Introduction:
High Summer 2021
Once in the dream of a night I stood
Lone in the light in a magical wood,
Soul-deep in visions that poppy-like sprang;
And spirits of Truth were the brids that sang,
And the spirits of Love were the stars that glowed,
And the spirits of Peace were the streams that flowed
In the magical wood in the land of sleep.
Sanskrit proverb

In February of last year, mere weeks before the pandemic sent Americans into lockdown, an exhibit opened at BAMPFA in Berkeley, California. A retrospective of the work of Bay Area-based, Arkansas-born quilter Rosie Lee Tompkins, who passed away in 2016, the show’s breadth was considerable thanks to Eli Leon, a friend and avowed quilt collector and scholar, who had bequeathed thousands of pieces to the museum. Leon’s intention, with his posthumous donation (he died in 2018) was for more people to appreciate quilting as an art form; one in which Tompkins’s work, which was created with an almost spiritual abandon, stands as a towering achievement. Though she was fiercely private, her quilts, beloved for their vivid colors, motley fabrics, flexible patterning style devoid of classic symmetry, and range of cultural touchstones, have earned a place in the permanent collections of The Whitney and Oakland Museum of Art. The New York Times art critic Roberta Smith wrote of her work in 2002: “Unerring and intuitive in their sense of color, shape and scale, Tompkins’ quilts are formidably joyful visual events that ignore the usual boundaries between cultures, histories, and mediums.”

Tompkins’ creations were a more radical incarnation of the historic quilting tradition of Gee’s Bend, Alabama, which has, since the early 1800s, produced generations of gifted quilters and an innumerable amount of staggeringly beautiful creations. Souls Grown Deep, a non-profit dedicated to preserving and promoting African American artists from the South says that Gee’s Bend is, in fact, in a league of its own: “In few places elsewhere have works been found by three and sometimes four generations of women in the same family… the extent of Gee’s Bend’s artistic achievement, the result of both geographical isolation and an unusual degree of cultural continuity.” A number of Gee’s Bend quilts were recently acquired by the prestigious National Gallery of Art in Washington, and they are also the current subject of two other museum exhibits and a London gallery show. The fact that quilts have often served as a form of cultural record or significant social commentary is what makes them feel more vitally important than ever right now.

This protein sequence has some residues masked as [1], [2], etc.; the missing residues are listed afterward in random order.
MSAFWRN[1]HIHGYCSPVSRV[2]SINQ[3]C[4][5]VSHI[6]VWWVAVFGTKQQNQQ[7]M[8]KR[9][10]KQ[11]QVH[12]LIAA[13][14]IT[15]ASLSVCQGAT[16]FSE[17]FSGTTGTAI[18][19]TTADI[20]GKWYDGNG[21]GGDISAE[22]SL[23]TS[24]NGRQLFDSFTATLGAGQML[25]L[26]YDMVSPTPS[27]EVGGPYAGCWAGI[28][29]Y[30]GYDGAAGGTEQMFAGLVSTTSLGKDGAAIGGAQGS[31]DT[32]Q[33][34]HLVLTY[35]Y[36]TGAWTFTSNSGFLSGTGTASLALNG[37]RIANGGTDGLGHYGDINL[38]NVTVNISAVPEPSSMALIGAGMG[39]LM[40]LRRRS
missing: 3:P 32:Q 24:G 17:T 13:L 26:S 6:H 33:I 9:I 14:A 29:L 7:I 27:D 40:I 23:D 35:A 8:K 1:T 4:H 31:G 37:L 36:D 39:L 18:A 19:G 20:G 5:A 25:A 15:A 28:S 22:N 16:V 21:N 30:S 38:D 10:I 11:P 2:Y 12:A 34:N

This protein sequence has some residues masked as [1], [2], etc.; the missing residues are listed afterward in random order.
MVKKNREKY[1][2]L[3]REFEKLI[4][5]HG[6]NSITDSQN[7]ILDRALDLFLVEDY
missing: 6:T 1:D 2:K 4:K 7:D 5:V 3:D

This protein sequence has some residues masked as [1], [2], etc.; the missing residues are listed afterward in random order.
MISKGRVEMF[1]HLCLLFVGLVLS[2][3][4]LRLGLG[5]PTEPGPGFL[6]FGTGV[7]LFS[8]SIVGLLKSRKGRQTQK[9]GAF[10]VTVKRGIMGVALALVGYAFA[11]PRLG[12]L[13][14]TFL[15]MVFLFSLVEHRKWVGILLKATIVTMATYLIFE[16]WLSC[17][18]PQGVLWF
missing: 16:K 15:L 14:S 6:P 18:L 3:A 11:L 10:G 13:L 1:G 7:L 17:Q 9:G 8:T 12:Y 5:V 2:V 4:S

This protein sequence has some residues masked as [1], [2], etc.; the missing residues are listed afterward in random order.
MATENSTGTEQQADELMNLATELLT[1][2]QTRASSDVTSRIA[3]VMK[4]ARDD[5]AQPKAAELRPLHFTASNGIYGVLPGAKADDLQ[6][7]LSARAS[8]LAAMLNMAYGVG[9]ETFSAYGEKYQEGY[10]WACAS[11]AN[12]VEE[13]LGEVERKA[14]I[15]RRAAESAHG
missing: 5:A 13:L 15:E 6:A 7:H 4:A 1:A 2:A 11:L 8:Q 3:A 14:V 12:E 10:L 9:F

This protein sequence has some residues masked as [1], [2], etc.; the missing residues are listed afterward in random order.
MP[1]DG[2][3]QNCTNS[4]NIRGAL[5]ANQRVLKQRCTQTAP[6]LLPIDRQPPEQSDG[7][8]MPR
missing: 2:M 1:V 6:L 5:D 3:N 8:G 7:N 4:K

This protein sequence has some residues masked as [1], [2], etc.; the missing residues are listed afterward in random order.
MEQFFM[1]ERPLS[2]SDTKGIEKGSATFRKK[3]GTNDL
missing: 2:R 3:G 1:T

It was the quilts of Gee’s Bend, along with Kantha quilts, which have been produced for centuries by women in India and Bangladesh, that provided the spark for Anaak’s Summer 2021 season, a tightly edited collection designed to be an indispensable addition to your wardrobe, pieces as reliable, as they are versatile. Ease is, as ever, first and foremost in Anaak’s creations, with outsized house-dress silhouettes and breezy separates dominating. Quilting’s credo of re-imagining a second life for old fabric and sari scraps is nodded to in Anaak’s assemblage-style details, on floor-grazing skirts, cushioned jackets, and swingy, peasant mini dresses with wide ‘70s dolman sleeves. And the prevailing color palette of black, white, flax, masala brown, azalea and mango, while a pointed departure from the usual summer brights, serves, as quilts so often have, as a reflection of the times: a bit more staid, but also deeply grounding.

The quilts dreamt up by Tompkins and the artists of Gee’s Bend transcended their initial, more utilitarian purpose of simply keeping someone warm. While the pieces in Anaak’s summer collection are themselves a thing of beauty, they’re also, like those quilts designed to offer something more practical, and right now, perhaps more important: a sense of comfort and joy.

Spring/Summer 2021